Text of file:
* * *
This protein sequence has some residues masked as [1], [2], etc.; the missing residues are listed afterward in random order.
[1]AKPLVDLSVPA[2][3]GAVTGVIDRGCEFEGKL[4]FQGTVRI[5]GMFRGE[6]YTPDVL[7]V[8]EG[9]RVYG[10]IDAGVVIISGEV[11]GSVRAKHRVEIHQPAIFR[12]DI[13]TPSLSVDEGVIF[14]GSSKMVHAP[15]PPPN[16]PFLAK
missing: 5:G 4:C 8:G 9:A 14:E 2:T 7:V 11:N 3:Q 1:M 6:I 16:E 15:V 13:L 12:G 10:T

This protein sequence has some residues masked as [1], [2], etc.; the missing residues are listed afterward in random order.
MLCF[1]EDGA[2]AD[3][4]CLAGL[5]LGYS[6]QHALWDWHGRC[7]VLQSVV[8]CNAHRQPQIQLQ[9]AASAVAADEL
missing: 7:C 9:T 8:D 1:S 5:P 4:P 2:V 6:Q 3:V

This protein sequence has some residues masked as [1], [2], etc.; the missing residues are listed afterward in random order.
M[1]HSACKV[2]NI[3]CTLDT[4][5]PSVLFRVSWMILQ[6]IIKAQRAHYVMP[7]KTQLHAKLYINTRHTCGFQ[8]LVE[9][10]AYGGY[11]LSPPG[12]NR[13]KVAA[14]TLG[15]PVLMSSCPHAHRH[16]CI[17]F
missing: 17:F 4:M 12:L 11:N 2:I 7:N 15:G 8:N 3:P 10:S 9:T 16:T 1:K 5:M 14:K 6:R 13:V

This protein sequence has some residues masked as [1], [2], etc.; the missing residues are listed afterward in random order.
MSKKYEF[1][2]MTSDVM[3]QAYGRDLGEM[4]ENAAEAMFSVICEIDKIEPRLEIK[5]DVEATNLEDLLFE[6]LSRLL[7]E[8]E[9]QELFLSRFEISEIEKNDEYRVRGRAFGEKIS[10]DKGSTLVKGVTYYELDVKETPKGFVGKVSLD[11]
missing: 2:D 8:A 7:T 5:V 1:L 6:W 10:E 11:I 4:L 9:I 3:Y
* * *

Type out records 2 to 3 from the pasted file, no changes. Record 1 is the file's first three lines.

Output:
This protein sequence has some residues masked as [1], [2], etc.; the missing residues are listed afterward in random order.
MLCF[1]EDGA[2]AD[3][4]CLAGL[5]LGYS[6]QHALWDWHGRC[7]VLQSVV[8]CNAHRQPQIQLQ[9]AASAVAADEL
missing: 7:C 9:T 8:D 1:S 5:P 4:P 2:V 6:Q 3:V

This protein sequence has some residues masked as [1], [2], etc.; the missing residues are listed afterward in random order.
M[1]HSACKV[2]NI[3]CTLDT[4][5]PSVLFRVSWMILQ[6]IIKAQRAHYVMP[7]KTQLHAKLYINTRHTCGFQ[8]LVE[9][10]AYGGY[11]LSPPG[12]NR[13]KVAA[14]TLG[15]PVLMSSCPHAHRH[16]CI[17]F
missing: 17:F 4:M 12:L 11:N 2:I 7:N 15:G 8:N 3:P 10:S 9:T 16:T 1:K 5:M 14:K 6:R 13:V